More Thoughts on ECB Decision
European officials must have known they were going to disappoint the market with the decision to simply postpone draining liquidity. The firewall around Greece failed. The firewall around Ireland has failed. The politicians have dropped the ball and the left Trichet holding the bag. Many from the periphery appeared to lobby the ECB to help out. Trichet in essence says there is little it can do and that it is really up to the governments. What Trichet announced today seems like the bare minimum of what it could do without immediately intensifying the crisis.
That said, little is really resolved. The amount of refinancing needed next year by peripheral countries and their banks is staggering. There is some thought that the Fed’s purchases of Treasuries will free up funds and that just like the earlier Fed programs had helped foreign institutions, so do will its asset purchases. But this is insufficient really given the magnitude of the problems.
If the problem is in part that some banks, like in Portugal, have become dependent on ECB liquidity as they have been locked out of the wholesale funding market, it is not clear how extending ECB liquidity provisions address this. Kicking the can until end of Q1 2011 is hardly a sustainable solution. We do note that Spanish, Italian and Belgian sovereign refinancing needs next year are front loaded in Q1 11.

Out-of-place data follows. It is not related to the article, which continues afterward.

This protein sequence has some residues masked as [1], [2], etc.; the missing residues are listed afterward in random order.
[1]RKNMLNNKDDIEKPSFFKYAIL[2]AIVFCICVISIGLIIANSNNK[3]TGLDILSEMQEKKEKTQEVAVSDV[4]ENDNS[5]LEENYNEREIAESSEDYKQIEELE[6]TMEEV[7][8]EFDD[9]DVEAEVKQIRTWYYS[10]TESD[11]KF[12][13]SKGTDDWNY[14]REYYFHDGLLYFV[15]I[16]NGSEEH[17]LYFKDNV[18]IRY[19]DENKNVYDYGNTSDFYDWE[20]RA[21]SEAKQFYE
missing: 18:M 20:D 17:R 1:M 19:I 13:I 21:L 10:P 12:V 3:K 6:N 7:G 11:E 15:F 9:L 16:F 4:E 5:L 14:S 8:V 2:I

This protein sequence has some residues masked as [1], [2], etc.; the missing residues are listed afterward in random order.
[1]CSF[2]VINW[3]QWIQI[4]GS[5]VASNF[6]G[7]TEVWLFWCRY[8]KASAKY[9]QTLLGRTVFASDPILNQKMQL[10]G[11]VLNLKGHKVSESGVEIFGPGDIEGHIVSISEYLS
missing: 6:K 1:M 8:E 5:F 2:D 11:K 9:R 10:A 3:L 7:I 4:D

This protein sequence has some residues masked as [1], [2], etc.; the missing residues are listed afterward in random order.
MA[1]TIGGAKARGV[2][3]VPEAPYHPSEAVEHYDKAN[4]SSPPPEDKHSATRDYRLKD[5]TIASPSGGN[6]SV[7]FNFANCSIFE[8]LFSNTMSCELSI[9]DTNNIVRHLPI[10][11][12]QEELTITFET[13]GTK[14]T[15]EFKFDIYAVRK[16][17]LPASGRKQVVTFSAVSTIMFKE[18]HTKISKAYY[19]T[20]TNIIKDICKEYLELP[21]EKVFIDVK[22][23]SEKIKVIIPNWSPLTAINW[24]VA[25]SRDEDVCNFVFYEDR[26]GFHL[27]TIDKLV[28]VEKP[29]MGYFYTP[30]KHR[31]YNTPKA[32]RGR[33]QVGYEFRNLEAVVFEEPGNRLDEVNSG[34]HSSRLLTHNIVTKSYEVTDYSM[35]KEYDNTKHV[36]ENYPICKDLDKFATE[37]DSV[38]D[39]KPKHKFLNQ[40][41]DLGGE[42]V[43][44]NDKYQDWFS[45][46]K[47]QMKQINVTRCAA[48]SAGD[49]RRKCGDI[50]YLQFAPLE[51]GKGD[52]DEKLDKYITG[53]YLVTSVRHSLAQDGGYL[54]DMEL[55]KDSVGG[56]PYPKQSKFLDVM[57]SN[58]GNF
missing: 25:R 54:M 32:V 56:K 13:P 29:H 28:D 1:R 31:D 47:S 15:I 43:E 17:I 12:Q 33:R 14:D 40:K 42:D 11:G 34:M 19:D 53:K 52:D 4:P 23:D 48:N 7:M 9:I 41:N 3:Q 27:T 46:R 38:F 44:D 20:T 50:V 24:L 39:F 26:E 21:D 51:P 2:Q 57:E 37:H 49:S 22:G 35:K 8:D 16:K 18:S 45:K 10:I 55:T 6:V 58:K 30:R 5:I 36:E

Trichet indicated that the bond purchase program continues. Unlike the BOE, BOJ and FOMC, the ECB never provided an amount that it would buy. It has always been open-ended. In the six months of the program the ECB has bought about 67 bln euros of sovereign bonds. In the first month of QEII, the Fed has bought more than $100 bln worth of Treasuries.
Because of the open nature of the ECB’s program, Trichet does not need to say they will buy more bonds. They simply will (or could) and that this means investors will again have to closely monitor the amount it buys through looking at the size of the sterilization operation. This may help explain why the euro has recovered here a bit. There is talk that the ECB is buying large amounts of Portuguese and Irish bonds now.
The debt dynamics in Europe (private sector banks and public sector, which includes regional governments that are significant in some countries) are such that there continues to be a finite number of solutions: faster growth, which seems unlikely, or easing of the debt burden, which entails restructuring of some sort.